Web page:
Here's a complete guide to every critical medical, legal, and estate planning document and relevant state law for North Dakota. Download these forms and get started with Pillar to organize all of your most important documents in one safe, secure, easy-to-use online storage solution
February 2, 2021
Unfortunately for a lot of us, life’s toughest decisions are made under duress and during the eleventh hour. If you are not prepared, your loved ones will struggle to find answers to your questions such as “how will my estate be managed when I’m gone?” or “how long will I remain on life support?” To avoid this unnecessary stress, we’ve provided a list of all the most important forms and documents to help guide you through laws and regulations specific to residents of North Dakota.
In North Dakota, hospitals must keep a patient’s medical records for 10 years after the patient was last treated. For minors, they must be kept until the age of 21 or 10 years from the date of the last treatment, whichever is later.
As a resident of North Dakota, you have many rights as to what you can do with your medical records: inspect, get a copy, amend, revoke, etc.
Completing an Advance Healthcare Directive form will save your family the grief of making the aforementioned end-of-life decisions. On North Dakota’s Advance Healthcare Directive form, you have many choices to create clear and direct instructions on how your last days will be managed.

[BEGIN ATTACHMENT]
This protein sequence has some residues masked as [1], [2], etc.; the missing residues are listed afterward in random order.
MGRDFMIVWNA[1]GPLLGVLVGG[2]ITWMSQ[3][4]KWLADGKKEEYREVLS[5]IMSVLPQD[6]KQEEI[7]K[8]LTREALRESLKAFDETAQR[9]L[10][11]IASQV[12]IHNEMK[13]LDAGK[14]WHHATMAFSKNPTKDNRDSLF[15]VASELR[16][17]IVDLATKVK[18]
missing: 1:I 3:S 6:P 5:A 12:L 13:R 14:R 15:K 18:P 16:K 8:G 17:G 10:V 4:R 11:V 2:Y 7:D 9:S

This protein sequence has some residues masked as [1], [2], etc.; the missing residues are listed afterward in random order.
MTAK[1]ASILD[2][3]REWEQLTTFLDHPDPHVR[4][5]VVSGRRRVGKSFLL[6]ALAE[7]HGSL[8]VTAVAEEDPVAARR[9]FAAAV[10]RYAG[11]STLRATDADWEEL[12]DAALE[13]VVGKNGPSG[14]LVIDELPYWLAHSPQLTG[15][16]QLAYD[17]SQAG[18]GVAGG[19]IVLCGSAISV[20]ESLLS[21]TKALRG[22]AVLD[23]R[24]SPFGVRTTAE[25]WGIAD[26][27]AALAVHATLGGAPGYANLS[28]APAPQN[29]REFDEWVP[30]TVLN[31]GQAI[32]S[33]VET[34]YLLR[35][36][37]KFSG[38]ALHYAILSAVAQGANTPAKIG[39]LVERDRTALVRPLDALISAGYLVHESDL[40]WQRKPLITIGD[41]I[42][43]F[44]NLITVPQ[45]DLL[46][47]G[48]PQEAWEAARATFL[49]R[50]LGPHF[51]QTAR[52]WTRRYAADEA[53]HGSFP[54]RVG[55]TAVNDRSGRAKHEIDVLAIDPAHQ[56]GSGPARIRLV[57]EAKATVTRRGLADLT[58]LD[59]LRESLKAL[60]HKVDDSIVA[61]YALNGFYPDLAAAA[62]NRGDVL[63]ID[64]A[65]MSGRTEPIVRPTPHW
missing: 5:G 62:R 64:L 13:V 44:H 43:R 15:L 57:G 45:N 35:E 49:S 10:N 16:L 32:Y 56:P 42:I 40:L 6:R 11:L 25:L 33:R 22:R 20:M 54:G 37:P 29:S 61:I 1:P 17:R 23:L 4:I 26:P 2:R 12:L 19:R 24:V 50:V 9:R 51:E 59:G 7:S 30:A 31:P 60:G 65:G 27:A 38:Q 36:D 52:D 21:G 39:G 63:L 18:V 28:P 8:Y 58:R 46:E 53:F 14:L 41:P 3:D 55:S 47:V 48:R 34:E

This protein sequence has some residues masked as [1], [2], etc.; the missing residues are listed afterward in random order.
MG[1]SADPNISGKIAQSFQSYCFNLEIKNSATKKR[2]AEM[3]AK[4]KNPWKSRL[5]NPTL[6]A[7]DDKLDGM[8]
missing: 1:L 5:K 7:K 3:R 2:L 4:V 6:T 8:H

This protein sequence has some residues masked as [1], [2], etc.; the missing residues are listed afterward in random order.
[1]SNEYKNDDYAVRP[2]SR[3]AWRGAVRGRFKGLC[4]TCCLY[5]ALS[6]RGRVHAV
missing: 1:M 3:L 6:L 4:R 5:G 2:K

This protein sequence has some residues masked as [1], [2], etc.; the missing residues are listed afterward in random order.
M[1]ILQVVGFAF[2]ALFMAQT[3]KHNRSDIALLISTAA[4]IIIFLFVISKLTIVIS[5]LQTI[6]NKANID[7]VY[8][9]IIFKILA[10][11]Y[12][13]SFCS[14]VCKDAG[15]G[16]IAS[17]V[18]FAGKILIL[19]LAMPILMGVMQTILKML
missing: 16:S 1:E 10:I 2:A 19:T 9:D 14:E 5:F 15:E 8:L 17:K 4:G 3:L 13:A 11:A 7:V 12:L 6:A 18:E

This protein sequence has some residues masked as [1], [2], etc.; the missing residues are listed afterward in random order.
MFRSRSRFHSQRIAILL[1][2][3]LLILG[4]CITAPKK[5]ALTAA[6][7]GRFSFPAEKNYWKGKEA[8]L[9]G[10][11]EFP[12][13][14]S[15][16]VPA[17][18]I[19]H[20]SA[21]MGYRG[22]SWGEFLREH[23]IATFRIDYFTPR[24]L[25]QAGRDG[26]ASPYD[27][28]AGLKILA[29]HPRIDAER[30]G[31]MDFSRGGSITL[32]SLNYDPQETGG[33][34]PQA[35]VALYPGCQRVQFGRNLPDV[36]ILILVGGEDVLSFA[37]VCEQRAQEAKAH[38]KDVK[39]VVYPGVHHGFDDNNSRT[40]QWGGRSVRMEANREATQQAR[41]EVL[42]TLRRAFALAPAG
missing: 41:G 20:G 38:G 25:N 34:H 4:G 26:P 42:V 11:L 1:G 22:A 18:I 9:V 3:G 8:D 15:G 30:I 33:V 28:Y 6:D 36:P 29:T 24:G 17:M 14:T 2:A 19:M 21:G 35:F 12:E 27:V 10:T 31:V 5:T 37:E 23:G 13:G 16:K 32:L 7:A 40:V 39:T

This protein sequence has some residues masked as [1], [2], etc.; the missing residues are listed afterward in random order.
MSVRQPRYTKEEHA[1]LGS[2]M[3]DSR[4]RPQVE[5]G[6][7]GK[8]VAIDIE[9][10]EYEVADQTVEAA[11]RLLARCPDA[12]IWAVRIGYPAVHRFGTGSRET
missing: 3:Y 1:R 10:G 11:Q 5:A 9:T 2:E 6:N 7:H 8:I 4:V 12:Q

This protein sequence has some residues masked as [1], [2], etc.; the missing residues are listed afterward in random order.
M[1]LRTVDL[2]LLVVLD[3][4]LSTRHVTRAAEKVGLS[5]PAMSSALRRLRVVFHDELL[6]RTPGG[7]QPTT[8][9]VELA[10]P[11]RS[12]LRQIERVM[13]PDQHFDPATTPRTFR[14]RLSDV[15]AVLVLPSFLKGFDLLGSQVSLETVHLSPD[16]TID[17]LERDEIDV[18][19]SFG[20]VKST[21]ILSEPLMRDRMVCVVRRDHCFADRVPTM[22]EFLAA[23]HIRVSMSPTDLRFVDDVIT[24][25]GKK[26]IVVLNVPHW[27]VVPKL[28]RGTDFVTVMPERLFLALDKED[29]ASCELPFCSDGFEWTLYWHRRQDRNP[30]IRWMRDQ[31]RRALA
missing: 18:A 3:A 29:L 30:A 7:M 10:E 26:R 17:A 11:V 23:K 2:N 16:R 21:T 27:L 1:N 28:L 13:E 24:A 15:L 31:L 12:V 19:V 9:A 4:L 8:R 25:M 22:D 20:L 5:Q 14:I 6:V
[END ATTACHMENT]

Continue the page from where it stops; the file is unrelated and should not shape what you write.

With over 100,000 people in need of healthy organs, many of the rest of the country have opted to donate their organs upon death. This decision has already saved many lives and promises to continue to save many more. Filling out the form to donate organs in North Dakota is easy, just click here.
Probate can be a very time-consuming, energy-depleting process in most states. North Dakota, however, has made the probate less of an ordeal with their Uniform Probate Code, a procedure which essentially makes the process easier and less formal while saving you court time. It is also recommended that you create a living trust to transfer your property and assets to beneficiaries.
Facebook, Twitter, Gmail, PayPal — these are all considered digital assets and are treated as transferable property upon death. Like most of the country, North Dakota’s digital estate planning laws are designed from the Uniform Fiduciary Access to Digital Assets Act. This law allows an individual to appoint an executor to access and control digital assets upon death.
Click here for a checklist to help guide you through digital estate planning.
A death certificate is necessary to resolve many claims and disputes in financial, real estate, and legal matters. Obtaining a copy of a death certificate in North Dakota is easy, simply provide a valid government-issued ID along with a $15 fee.
North Dakota doesn't have a state estate or inheritance tax. However, residents may be subject to taxes levied from inherited properties from another state. And although rare, you are subject to federal estate taxes if the gross value of the estate exceeds $11,580,000.
For more information on North Dakota’s estate and inheritance tax laws, please read here.
North Dakota has a number of unique state laws when it comes to your medical records, inheritance taxes, wills, trusts, and estate planning. Safely scan, store, and share your most important state documents when you need them with Pillar's secure and easy-to-use online storage tool for you and your family and navigate the strict probate process and lax estate tax with confidence.
Start your free 14-day trial today and see if Pillar is right for you.